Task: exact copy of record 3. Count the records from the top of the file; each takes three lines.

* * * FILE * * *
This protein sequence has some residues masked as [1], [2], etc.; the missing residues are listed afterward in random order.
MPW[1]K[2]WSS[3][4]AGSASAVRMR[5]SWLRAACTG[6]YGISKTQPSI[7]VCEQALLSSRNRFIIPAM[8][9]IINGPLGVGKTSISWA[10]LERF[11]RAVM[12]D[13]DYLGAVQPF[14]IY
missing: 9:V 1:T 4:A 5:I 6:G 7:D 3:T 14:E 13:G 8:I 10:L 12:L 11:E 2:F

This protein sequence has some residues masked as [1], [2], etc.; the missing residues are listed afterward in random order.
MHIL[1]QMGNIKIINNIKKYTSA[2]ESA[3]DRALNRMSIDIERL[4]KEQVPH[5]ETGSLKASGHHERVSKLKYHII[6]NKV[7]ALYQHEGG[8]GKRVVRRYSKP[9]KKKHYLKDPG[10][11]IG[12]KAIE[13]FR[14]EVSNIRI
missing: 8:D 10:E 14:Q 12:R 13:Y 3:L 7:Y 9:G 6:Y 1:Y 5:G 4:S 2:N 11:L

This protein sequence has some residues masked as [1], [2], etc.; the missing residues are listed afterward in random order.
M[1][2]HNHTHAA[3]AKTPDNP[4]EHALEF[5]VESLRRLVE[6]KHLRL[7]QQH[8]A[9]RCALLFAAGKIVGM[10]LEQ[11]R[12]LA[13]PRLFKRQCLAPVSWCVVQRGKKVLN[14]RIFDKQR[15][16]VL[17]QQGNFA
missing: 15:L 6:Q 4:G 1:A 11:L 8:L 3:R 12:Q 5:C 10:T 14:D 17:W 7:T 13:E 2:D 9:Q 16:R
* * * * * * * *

This protein sequence has some residues masked as [1], [2], etc.; the missing residues are listed afterward in random order.
M[1][2]HNHTHAA[3]AKTPDNP[4]EHALEF[5]VESLRRLVE[6]KHLRL[7]QQH[8]A[9]RCALLFAAGKIVGM[10]LEQ[11]R[12]LA[13]PRLFKRQCLAPVSWCVVQRGKKVLN[14]RIFDKQR[15][16]VL[17]QQGNFA
missing: 15:L 6:Q 4:G 1:A 11:L 8:L 3:R 12:Q 5:C 10:T 14:D 17:W 7:T 13:E 2:D 9:Q 16:R